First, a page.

by guest blogger Renee James, essayist and blogger
“The world will break your heart 10 ways to Sunday. That’s guaranteed. I can’t begin to explain that. Or the craziness inside myself and everyone else.” Those lines, from tortured protagonist Pat Solitano in Silver Linings Playbook, sum up his feelings about his recent past.
I don’t know about the world, although he’s probably right about that. For me, the quote resonates a little more if I change the first two words, from “the world” to “having children.” Yes, I’m saying that, out loud, without apology, here in a public forum: “Having children will break your heart 10 ways to Sunday. That’s guaranteed. I can’t begin to explain that. Or the craziness inside myself and everyone else.”
Before we go further here, of course, sometimes the heartbreak is tragic and forever. Parents who have lost a child don’t need me to tell them how they feel or suggest how they even begin to start a different kind of life, one with an empty space that can’t be filled.
But for many of us, it won’t necessarily be tragic when our children break our hearts. It just happens. No woman ever held a precious newborn and spent a single second thinking about the day she’d learn of his arrest, or suicide attempt, or addiction problem. No woman cuddling an infant imagines her child might one day battle depression or another emotional illness—or that that child might self-medicate to ease the pain. No mother ever believes she’s raising a son or a daughter whose words and actions will be the reason she finds herself weeping, tense, and jumpy, or simply overcome with sadness, trying very hard to find the silver lining in the middle of what seems to be a season of storm clouds. We all dream the dream and want our children to be healthy, happy, and fulfilled. And why not? It’s possible, right?
Sure it is, but without getting into every stressful detail, let’s just say I’ve had my heart broken a few times over the years, and not once did I anticipate it happening. Like Pat in the movie, “I can’t begin to explain that.”
Then again, why would my turn at motherhood be unblemished? Thinking that could be true was a sure sign of craziness inside me. It seems ridiculously obvious now, but I can’t explain why I believed so ardently that my children and I would sail through the years with little or no heartbreak, that our life together would be one unending journey toward achievement, success, and adulation. Maybe some families do accomplish that—miraculously, if you ask me—and I wonder how it’s possible. I give them all the credit in the world if they have.
Don’t get me wrong. My sons and I have spent decades feeling love and compassion for each other. I’m beyond proud of them, and they’ve each enjoyed success and fulfillment in so many ways. But I’ve also lived through the effects of some spectacularly bad choices they’ve made and endured the feeling of despair that resulted. Sleepless nights led to days on autopilot when I went about my routine only to realize I’d been clenching my teeth for hours. When I scrutinized my role as their mother in all of it, the words failure, loser, stupid, failure, inattentive, worthless, self-involved, ineffective, failure, pointless, useless, defective, and failure all came to mind. Sound familiar?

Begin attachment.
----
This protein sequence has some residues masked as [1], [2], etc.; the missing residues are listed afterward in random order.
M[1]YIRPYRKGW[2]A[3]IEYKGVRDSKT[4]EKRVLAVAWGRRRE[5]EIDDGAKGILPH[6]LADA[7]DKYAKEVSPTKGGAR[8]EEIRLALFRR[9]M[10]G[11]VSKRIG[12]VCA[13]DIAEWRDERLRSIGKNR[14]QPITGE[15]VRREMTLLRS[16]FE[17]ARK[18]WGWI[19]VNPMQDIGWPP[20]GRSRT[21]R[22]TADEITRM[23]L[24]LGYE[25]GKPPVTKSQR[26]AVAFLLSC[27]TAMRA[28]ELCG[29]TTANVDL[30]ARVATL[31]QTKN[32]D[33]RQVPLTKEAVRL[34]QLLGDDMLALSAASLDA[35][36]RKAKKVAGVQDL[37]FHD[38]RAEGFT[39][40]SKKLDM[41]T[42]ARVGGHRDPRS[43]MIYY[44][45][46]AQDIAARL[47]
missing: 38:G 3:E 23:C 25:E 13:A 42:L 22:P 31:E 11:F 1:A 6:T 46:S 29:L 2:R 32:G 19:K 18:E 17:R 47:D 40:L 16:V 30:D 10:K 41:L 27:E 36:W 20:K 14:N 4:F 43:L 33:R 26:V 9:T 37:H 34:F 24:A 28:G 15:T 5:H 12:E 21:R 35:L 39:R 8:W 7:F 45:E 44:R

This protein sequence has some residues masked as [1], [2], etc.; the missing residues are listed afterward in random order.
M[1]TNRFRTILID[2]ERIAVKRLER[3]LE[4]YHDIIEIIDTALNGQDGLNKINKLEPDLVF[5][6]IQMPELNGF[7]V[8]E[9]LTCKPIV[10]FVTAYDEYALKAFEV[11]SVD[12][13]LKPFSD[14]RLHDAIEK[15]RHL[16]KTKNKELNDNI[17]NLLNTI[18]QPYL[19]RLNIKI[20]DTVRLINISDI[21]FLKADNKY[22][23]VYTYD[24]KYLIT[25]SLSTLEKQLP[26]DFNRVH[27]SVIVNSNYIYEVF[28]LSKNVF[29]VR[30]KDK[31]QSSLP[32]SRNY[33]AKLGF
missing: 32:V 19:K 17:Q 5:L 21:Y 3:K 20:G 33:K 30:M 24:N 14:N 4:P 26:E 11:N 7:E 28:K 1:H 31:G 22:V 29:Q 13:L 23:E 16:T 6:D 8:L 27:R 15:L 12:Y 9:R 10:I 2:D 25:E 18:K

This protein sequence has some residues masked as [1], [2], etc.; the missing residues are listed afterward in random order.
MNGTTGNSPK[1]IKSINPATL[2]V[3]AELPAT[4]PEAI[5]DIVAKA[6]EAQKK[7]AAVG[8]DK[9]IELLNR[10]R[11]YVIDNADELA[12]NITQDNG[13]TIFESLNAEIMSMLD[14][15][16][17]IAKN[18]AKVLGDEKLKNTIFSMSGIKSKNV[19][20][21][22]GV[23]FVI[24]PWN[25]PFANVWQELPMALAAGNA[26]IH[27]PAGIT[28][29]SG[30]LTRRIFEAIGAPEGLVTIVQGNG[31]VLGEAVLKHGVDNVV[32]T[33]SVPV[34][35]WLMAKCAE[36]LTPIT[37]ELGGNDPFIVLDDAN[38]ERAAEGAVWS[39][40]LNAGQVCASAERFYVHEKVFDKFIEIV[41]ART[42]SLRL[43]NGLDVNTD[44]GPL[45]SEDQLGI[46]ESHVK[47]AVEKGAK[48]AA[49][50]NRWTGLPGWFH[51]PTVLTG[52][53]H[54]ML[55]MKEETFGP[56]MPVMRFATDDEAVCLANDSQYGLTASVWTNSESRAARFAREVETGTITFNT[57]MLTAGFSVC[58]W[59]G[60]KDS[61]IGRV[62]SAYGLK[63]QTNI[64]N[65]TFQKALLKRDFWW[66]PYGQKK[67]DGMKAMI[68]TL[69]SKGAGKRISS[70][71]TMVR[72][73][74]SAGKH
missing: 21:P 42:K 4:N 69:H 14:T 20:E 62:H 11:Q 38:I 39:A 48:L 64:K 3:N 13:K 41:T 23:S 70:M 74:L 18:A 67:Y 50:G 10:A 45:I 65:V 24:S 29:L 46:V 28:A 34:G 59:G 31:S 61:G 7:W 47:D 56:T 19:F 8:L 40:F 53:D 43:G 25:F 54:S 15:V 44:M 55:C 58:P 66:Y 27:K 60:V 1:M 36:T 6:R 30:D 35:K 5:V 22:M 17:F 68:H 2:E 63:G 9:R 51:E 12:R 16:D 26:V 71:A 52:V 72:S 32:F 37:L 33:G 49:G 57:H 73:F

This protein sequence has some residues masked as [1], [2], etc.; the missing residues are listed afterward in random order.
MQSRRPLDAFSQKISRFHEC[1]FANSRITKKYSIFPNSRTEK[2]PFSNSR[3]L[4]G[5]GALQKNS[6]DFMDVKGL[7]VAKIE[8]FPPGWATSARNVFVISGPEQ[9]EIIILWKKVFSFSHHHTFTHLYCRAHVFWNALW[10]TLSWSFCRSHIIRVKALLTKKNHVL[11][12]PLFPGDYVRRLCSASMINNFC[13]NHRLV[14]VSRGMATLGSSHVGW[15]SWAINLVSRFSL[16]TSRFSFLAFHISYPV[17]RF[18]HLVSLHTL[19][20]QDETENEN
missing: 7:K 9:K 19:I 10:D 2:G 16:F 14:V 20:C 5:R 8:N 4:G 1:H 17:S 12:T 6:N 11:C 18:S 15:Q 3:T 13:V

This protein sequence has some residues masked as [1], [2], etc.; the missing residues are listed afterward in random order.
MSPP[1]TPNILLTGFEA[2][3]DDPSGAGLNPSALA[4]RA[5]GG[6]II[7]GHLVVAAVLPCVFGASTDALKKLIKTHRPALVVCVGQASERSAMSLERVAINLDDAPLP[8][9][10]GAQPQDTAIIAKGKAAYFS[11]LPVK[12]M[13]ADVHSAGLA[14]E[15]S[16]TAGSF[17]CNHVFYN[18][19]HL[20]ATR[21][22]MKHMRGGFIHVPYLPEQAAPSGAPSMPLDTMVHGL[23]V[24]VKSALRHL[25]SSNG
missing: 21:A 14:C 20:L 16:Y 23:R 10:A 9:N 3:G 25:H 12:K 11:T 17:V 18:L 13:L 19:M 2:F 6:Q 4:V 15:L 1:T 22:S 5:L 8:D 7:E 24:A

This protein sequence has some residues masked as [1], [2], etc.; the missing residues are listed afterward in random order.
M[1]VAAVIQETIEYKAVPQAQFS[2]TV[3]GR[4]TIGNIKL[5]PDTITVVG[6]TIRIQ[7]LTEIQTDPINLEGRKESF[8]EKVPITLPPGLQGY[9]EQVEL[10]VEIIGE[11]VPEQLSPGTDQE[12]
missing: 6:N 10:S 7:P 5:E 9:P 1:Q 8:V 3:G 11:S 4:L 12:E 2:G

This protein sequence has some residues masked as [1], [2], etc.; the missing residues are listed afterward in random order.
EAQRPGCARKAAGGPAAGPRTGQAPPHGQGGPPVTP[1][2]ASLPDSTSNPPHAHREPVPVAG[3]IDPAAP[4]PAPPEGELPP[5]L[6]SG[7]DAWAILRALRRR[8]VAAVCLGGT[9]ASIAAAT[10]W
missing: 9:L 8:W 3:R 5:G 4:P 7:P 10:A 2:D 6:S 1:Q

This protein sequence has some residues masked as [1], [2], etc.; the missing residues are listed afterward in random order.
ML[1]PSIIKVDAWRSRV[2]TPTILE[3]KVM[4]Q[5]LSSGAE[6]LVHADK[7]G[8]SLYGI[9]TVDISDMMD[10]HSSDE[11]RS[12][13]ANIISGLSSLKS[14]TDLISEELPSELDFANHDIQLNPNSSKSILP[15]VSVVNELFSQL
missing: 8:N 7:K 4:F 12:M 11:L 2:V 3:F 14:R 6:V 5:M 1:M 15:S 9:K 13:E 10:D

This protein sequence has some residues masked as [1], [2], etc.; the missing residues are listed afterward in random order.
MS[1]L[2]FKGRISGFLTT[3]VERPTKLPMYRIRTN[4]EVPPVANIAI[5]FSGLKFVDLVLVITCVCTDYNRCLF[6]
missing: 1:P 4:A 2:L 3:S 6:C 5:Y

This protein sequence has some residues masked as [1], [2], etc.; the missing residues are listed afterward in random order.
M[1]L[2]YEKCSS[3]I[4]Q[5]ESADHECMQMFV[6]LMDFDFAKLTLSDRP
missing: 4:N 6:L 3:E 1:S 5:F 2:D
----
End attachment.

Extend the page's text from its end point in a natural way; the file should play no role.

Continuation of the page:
I’m not asking for true confessions here, but the fact is I’m not all that unique. There are lots of mothers like me. It’s just that we don’t have a support group that makes us all not feel like misfits or oddities. There is no “Mothers Anonymous,” and if there were, I swear I’d hold the first meeting. “Hi, I’m Renee and I’m a mother.” What a relief!
I will say this. I’ve emerged mostly intact after the hardest of times due to my steadfast belief in two things:
1. My sons are kind, intelligent, thoughtful, and good—and they’ve made some mistakes, just like millions of others. I had to believe they would emerge from their own particular turmoil older, wiser, and (please God) more levelheaded and rational. They have. And I never stopped loving them; maybe that mattered somewhere along the line.
2. The women who supported me are good people, too. They are mothers who understand that sometimes, bad things happen in the lives of good mothers, and it doesn’t mean you are worthless or that you made gigantic mistakes and missed something critical along the way.
To every mother who is wondering exactly where she went so terribly wrong, I offer this for consideration: You didn’t. It’s called life, and sometimes it can be nasty, sad, and debilitating. And I wish you a warm and loving Mother’s Day. You are a force of nature who can get through just about anything.
And to my sons, who have ushered in a few dark clouds but also so many more blue skies than even I imagined 23, 23 and 24 years ago, I offer this wisdom: “There ain’t no cloud so thick that the sun ain’t shinin’ on t’other side.” Storms are part of life, and I’m grateful we can ride out them out together. Wouldn’t have it any other way, guys.
Renee A. James works at Rodale Inc. and also wrote an award-winning op-ed column for The Morning Call, the Allentown, PA, newspaper, for almost 10 years. Her essays were included in the humor anthology, 101 Damnations: A Humorists’ Tour of Personal Hells (Thomas Dunne Books, 2002), and are also found online at Jewish World Review and The Daily Caller. She invites you to Like her Facebook page, where she celebrates—and broods about—life on a regular basis, mostly as a voice in the crowd that shouts, “Really? You’re kidding me, right?” (Or wants to, anyway), and welcomes your suggestions, comments, and feedback to the mix.